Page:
The High Court has decided a challenge in its original jurisdiction to two ministerial determinations on ‘offshore resources activity’ and associated vessels, both of which impact on the visa conditions of non-citizens involved in work in various offshore resources industries. The initial challenge was to the Minister’s decisions made in March 2015 under ss 9A(6) and 33(2)(b)(ii) of the Migration Act 1958 (Cth), which respectively empower the Minister to make a determination to define an Continue reading
The High Court has allowed an appeal against a decision of the QCA to substitute a conviction of murder for one of manslaughter on the basis of the jury’s verdict being reasonable. Baden-Clay was found guilty of the murder of his wife by a jury after a trial at which he gave evidence that he did not fight with her, kill her or dispose of her body. On appeal, the QCA held that while the evidence supported a finding that Baden-Clay had killed his wife, it did not allow it to be satisfied beyond reasonable doubt that he had intended either to kill her or cause her grievous bodily harm, and specifically that the prosecution had not excluded the hypothesis that Baden-Clay had fought with his wife without intent to kill or cause grievous bodily harm and in the course of that Continue reading
The High Court has allowed four appeals from a judgment of the Full Court of the Supreme Court of South Australia on jury procedures. After it emerged that the jury foreman may have misunderstood the trial judge’s question about whether or not ten or more of the jury had voted to find the appellants not guilty of murder, the DPP applied for orders to expunge or quash those verdicts, the judgment of acquittal, and the alternative convictions of manslaughter returned by the jury, and an order for a new trial on the murder charges. A majority of the SASCFC Continue reading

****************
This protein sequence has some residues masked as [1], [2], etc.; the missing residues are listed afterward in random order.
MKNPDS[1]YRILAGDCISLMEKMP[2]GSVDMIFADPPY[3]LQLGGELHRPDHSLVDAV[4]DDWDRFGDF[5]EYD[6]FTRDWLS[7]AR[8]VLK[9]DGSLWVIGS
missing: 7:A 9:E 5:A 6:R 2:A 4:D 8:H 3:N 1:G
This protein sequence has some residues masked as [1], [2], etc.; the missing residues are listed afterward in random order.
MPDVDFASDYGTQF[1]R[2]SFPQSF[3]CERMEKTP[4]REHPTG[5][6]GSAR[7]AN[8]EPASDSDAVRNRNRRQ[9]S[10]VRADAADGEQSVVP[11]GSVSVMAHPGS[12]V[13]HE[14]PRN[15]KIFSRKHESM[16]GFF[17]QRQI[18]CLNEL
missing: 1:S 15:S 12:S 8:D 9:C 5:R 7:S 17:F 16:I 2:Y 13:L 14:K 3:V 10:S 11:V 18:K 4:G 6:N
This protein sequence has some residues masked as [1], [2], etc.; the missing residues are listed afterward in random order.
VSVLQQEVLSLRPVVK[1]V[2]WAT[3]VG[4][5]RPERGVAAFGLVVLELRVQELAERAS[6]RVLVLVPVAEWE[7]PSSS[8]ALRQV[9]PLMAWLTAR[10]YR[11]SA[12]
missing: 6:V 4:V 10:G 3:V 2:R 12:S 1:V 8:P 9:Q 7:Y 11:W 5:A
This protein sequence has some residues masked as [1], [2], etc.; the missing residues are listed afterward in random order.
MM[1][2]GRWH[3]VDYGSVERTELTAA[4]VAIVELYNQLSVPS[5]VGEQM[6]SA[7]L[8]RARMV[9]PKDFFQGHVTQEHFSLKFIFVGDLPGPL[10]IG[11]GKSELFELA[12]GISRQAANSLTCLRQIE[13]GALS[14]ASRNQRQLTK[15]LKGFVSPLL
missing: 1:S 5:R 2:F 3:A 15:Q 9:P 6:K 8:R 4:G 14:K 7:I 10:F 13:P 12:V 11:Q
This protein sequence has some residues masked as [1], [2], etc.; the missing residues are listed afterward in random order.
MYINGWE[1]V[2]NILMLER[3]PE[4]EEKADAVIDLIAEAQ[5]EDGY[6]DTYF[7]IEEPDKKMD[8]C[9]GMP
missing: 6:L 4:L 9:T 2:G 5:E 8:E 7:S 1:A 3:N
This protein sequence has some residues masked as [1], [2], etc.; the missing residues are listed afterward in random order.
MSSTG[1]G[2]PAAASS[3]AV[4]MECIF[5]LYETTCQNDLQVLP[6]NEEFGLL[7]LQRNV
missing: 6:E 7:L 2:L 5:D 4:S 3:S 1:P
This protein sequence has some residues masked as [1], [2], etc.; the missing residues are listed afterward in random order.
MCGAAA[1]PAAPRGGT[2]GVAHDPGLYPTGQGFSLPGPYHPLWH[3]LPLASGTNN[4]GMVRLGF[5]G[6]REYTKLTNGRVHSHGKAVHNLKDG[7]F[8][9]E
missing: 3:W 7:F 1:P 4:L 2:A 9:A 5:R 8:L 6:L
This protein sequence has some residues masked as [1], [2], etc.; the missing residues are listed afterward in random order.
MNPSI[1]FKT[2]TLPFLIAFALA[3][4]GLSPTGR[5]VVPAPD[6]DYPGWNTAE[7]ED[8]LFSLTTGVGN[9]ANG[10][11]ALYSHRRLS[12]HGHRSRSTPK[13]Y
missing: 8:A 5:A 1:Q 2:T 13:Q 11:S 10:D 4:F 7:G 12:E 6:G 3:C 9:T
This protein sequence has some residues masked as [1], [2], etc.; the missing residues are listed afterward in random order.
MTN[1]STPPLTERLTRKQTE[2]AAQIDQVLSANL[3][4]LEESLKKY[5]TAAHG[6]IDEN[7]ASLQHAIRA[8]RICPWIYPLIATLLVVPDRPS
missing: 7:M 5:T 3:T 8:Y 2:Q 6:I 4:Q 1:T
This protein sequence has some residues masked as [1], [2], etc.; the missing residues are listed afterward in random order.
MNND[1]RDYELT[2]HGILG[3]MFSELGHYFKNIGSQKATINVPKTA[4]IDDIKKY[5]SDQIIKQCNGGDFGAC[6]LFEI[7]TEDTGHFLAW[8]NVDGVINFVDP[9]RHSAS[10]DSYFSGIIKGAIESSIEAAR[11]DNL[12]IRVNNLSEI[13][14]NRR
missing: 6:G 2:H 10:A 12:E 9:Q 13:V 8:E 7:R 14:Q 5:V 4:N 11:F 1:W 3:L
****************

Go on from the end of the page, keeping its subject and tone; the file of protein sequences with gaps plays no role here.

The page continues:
R v Baden-Clay  HCA 35 is one of the High Court’s most-watched judgments, at least by non-lawyers. Indeed, this morning’s announcement of the Court’s orders in its Canberra premises was live-blogged on at least two Brisbane websites, so readers at home knew of the outcome some 15 minutes before the Court posted its judgment summary on its website. The rather brief proceeding (including other judgments and a hearing in a current appeal) was attended by friends of Baden-Clay’s victim, who told the media:
The law has acknowledged what we, who were closest to her, knew from that very morning Allison went missing — that is — that she was murdered… Today’s decision brings an end to Gerard’s attempts to smear Allison’s name. If some were in doubt as to his true nature, his behaviour after Allison disappeared and during the trial must have removed that doubt.
All of these matters were established by the jury’s verdict, but in Australia’s criminal justice system, appeal courts can sometimes second-guess the jury. In today’s judgment, the High Court firmly second-guessed the Queensland Court of Appeal’s second-guessing and also closed off all regular avenues for future second-guessing in the courts.